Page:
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Susan in TX

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About Susan in TX

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    Hive Mind Level 6 Worker: Scout Bee
  • Birthday 10/01/1968

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    Duncanville TX

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    Duncanville, TX

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  1. Please do not judge yourself based on your children not obeying the first time. This is an unrealistic expectation. The only people I know who have achieved this with their children have done so at great cost. My children do not obey the first time. And from what I have seen, I do not want children who do. I do not want to discipline to the point of abuse to achieve that goal. I do not want my children to be afraid of me. I want them to grow up and not be afraid to question authority. My children are children, not robots. I do not have perfectly behaved children. That does not mean I have failed as a mother. I have not failed because my children are people. I care more about them as persons and about my relationship with them than I care about some unreachable standard of parenting. Susan in TX
  2. This study says "on average, whooping cough immunity lasts at least 30 years and perhaps as long as 70 years after natural infection". It s my understanding that if you get whooping cough you will have life-long immunity. Susan in TX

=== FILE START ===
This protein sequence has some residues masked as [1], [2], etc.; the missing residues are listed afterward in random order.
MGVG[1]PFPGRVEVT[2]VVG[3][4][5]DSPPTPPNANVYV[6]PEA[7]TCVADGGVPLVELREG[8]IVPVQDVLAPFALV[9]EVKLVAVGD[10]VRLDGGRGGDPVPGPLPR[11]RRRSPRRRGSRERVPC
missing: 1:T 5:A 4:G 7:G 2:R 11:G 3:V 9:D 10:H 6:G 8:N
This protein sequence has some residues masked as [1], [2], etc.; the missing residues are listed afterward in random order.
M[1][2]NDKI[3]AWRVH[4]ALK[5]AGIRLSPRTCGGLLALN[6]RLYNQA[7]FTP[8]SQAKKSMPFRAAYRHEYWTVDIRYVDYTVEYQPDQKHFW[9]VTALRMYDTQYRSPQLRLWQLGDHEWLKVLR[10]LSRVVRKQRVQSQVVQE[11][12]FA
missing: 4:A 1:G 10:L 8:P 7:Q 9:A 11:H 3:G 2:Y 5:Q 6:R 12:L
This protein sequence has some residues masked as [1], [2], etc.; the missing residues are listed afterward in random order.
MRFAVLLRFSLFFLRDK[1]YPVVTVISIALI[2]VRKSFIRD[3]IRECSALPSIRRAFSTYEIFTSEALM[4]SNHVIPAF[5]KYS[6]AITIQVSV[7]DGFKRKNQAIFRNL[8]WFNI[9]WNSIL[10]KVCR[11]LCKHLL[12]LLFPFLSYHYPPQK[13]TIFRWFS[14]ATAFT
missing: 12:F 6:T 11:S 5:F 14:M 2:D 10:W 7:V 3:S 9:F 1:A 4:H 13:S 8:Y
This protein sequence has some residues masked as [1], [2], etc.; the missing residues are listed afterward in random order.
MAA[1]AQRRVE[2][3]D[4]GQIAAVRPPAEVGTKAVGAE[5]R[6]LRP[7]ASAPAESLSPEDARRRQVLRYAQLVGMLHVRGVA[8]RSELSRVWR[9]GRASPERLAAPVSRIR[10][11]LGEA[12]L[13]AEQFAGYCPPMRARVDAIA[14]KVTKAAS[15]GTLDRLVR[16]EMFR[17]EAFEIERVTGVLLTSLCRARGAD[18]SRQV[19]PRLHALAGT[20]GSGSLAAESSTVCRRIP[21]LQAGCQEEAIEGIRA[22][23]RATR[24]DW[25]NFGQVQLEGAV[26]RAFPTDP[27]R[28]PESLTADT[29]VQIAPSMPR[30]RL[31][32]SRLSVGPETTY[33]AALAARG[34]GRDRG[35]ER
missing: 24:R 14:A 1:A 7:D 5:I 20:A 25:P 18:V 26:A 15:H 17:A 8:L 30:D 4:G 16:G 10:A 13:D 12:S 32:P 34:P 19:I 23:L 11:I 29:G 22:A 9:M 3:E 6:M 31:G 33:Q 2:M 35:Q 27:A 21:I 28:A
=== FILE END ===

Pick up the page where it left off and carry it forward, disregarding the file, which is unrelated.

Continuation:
3. I don't do spelling as a separate subject until the child can read fluently, which is usually 3rd grade. Before then we do a phonics program. I use Rod and Staff. Since your daughter isn't on grade level for reading, I would start her off with a solid phonics based reading curriculum and not worry about spelling right now. Susan in TX
  4. Adults and older children who get whooping cough do not usually get the classic cough with the whooping sound. Often adults (and older children) won't even feel that sick. They just have a nagging cough that just will not go away. Susan in TX
  5. My focus for 3rd grade language arts is reading, spelling, and penmanship. Grammar is simply not necessary for 3rd grade. I start English Grammar in 4th grade and start my kids in 4th grade Rod and Staff. There is nothing taught in 3rd grade grammar that won't be covered again in 4th. Susan in TX
  6. This. A long time ago I banished the word "should" from my life. I decided that "should" is not a good enough reason to do anything and if I cannot think of a better reason to do something then I am not going to do it. I think this has saved me from burnout. Often the reason people burn out is because they are trying to meet goals and live up to expectations that are not their own. Susan in TX